On Children Summary

“On Children” is a poem written by Kahlil Gibran that delves into the theme of parenthood and the relationship between parents and their children. In this poignant piece, Gibran reflects on the idea that children are not possessions but rather individuals with their own destinies. On Children poem explores the idea that parents are like bowmen, and their children are the arrows aiming for a future yet unknown. Read more 2nd PUC English Summaries.

On Children Summary

On Children Summary in English

‘On Children’ is an excerpt from ‘The Prophet’, one of Kahlil Gibran’s most popular works. ‘The Prophet1 includes twenty-six sermons on varied topics like Love, Marriage, Children, Houses, Clothes, Laws, Crime and Punishment, Buying and Selling, etc. The sermons are given by Almustafa who speaks in the persona of the poet.

‘Almustafa’ means the ‘chosen one’. The name also implies that he possesses spiritual knowledge and divine characteristics. Almustafa is a man of inner purity and is believed to be the ‘Perfect man’ or the universal man’.

In the opening sermon titled ‘The Coming of the Ship’, we learn that Almustafa has waited twelve years in the city of Orphalese for the ship that was to return and bear him back to the isle of his birth. The ship has arrived and he is about to go onboard. Before he boards the ship he is met by a woman named ‘Almitra’, who is a seeress. She prays to him to speak to the people of Orphalese about all that he has been shown about what lies between birth and death. Each of the 26 sermons is the reply given by Almustafa to all those who request him to speak about a particular topic.

On Children Summary image 1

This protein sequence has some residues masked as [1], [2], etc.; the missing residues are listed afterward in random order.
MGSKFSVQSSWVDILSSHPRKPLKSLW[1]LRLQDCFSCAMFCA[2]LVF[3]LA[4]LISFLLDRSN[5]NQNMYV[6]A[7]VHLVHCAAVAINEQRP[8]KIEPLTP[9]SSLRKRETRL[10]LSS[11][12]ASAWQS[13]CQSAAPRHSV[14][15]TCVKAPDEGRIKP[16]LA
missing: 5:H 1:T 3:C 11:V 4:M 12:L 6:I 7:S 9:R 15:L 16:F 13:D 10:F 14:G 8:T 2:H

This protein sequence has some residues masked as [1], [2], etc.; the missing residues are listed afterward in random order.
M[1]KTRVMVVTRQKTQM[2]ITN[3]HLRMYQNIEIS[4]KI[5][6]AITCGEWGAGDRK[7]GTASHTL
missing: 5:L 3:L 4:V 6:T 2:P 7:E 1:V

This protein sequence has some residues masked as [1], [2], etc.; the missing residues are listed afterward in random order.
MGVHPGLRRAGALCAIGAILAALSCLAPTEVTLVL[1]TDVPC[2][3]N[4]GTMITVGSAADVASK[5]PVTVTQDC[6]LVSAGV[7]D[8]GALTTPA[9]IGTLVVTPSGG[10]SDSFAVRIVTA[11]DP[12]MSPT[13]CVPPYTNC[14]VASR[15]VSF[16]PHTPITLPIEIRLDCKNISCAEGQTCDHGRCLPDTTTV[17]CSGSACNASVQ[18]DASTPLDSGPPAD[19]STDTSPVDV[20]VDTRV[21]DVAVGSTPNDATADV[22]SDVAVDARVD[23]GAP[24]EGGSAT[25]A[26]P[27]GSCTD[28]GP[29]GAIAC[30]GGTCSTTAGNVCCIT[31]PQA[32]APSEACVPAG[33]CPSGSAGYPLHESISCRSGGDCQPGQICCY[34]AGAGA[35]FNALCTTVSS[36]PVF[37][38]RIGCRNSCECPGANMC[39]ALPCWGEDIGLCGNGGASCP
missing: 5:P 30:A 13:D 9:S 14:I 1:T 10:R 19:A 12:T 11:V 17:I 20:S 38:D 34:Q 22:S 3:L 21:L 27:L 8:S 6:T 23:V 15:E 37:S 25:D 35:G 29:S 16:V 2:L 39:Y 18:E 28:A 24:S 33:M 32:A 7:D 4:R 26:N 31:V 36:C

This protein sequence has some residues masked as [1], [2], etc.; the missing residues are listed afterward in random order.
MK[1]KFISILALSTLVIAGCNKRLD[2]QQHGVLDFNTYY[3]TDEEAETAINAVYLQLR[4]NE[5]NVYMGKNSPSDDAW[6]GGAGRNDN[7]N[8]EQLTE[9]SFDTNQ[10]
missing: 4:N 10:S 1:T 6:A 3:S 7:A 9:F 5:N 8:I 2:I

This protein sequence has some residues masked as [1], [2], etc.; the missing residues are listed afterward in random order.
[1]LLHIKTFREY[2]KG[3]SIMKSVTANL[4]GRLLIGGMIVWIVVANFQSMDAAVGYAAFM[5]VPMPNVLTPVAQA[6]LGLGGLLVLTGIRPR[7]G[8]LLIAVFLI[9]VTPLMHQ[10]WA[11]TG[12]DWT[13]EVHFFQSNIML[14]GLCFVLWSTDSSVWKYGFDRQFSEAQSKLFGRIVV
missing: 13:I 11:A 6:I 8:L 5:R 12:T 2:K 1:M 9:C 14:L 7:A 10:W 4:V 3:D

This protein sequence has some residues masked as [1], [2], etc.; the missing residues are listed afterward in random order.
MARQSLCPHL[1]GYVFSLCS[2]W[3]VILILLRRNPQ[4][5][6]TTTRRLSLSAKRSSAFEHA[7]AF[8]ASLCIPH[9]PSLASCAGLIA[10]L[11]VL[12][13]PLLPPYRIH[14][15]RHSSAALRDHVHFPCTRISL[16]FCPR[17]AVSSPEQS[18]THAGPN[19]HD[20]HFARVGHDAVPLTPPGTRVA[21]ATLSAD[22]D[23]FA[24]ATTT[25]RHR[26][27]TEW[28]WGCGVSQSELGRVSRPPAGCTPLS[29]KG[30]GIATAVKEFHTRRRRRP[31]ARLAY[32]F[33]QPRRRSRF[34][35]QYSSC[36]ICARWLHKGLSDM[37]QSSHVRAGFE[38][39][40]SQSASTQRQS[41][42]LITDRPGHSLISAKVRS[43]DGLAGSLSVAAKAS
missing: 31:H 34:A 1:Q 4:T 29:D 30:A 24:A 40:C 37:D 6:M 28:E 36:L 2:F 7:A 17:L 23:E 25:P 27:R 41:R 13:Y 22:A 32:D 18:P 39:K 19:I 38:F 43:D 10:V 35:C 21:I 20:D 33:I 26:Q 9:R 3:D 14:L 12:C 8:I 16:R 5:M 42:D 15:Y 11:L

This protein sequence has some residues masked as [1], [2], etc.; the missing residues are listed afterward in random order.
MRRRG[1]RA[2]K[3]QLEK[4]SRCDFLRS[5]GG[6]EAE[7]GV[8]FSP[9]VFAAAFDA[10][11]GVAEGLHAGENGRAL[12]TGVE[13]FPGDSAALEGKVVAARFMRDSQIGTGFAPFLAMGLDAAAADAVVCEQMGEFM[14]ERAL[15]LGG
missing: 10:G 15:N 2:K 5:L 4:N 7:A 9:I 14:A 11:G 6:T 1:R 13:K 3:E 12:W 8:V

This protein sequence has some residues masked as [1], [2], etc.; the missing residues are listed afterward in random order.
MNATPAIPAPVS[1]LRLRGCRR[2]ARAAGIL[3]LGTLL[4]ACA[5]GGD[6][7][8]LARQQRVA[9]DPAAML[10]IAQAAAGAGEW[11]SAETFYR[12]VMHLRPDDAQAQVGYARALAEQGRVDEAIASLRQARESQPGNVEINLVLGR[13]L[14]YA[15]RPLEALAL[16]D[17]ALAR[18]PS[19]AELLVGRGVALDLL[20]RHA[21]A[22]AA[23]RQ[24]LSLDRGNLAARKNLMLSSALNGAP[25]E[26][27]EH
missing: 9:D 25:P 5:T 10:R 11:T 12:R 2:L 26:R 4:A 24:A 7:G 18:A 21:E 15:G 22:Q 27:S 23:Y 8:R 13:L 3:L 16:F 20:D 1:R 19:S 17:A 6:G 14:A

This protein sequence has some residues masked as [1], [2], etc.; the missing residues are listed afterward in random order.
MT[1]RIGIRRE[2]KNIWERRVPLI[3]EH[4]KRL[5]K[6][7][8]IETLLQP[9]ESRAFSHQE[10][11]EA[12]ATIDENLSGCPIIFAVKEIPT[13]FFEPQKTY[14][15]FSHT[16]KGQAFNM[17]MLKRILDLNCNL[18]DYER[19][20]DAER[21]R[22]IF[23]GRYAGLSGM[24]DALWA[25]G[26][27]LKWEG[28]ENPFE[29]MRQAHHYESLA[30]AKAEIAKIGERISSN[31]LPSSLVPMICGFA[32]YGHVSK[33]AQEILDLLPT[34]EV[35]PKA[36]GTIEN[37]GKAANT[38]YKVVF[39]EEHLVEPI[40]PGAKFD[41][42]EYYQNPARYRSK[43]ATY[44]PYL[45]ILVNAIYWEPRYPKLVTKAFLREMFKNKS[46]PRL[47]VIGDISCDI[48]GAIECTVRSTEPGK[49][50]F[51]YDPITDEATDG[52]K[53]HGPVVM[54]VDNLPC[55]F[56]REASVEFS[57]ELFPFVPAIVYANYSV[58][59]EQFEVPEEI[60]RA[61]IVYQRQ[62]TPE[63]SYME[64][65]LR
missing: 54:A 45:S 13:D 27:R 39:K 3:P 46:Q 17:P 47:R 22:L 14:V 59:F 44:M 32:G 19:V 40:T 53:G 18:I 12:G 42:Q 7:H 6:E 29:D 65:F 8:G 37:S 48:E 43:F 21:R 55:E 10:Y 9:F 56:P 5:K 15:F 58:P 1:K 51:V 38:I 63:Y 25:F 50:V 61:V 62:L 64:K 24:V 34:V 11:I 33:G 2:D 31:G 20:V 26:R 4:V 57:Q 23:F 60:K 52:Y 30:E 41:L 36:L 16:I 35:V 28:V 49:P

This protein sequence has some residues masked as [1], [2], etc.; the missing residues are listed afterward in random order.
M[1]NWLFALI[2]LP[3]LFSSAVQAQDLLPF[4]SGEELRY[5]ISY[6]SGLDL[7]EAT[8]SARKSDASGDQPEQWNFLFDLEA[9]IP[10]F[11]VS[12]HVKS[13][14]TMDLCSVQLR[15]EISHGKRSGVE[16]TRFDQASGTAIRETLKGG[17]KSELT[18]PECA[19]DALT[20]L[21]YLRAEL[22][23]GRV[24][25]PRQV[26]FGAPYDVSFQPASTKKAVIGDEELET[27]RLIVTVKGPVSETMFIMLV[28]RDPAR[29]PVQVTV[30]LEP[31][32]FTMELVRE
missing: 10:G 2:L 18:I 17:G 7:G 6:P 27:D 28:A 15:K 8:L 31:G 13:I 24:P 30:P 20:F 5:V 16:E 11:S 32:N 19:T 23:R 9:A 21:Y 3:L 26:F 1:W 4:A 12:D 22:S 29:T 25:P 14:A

‘On Children’ is one such sermon given by Almustafa to a woman holding a babe against her bosom, when she asks him to speak to the people ‘Of Children’. Almustafa begins his sermon with the opening line ‘Your children are not your children’.

In this imaginary conversation, there are fourteen lines of which five lines are devoted to enlightening the parents about what / who the children are and the remaining lines to explaining what role the parents should play in bringing up their children.

Your children are not your children.
They are the sons and daughters of Life’s longing for itself
They come through you but not from you,
And though they are with you, yet they belong not to you.
They have their own thoughts.

The speaker wants to make the parents aware that a child is a gift from the abundance of existence and it is eternal life itself. Just as we have seen eternal life flowing through mountains, through forests and through plains, children are born as sons and daughters as Life’s longing for itself. Life longs to reproduce itself, and we are its servants who carry out that master plan.

Parents do not create them and hence parents cannot possess them. Parents may have brought them to this world because they have been chosen to serve as ‘passage’ or vehicle to bring the children to this world. They are only the medium through which life expresses itself. Children are closer to the very source of life than old people. Furthermore, children have their own thoughts because they have the free will to do as they please.
In the next few lines, the speaker educates parents as to how they should treat their children.

You may give them your love, but not your thoughts
You may house their bodies but not their souls
For their souls dwell in the house of tomorrow, which you cannot visit, not even in your dreams
You may strive to be like them, but seek not to make them like you
For life goes not backward nor tarries with yesterday.

Almustafa tells parents that they can only act as ‘Stewards’ and their role is one of stewardship’; parents should not treat their children as their puppets but shower their love as much as they can and take good care of them as we do to someone who is given to our charge. Parents should take care of their needs only and should not impose their thoughts and ideas on them. They should not do so because our children belong to the future whereas we belong to the past generation.

As parents, our days are over. Parents may try to be like their children but their past acts like a barrier. On the contrary, children belong to the future. Since parents belong to the yesterdays, and their children belong to the tomorrows, parents cannot conceive of their future. Hence they should not burden their children with their dead past, their scriptures and their saints. The children will have their own scriptures and saints, parents should only give them as much love as they can. The present is a meeting point but also a point of departure. Every day the gap between parents and their children will become bigger and bigger.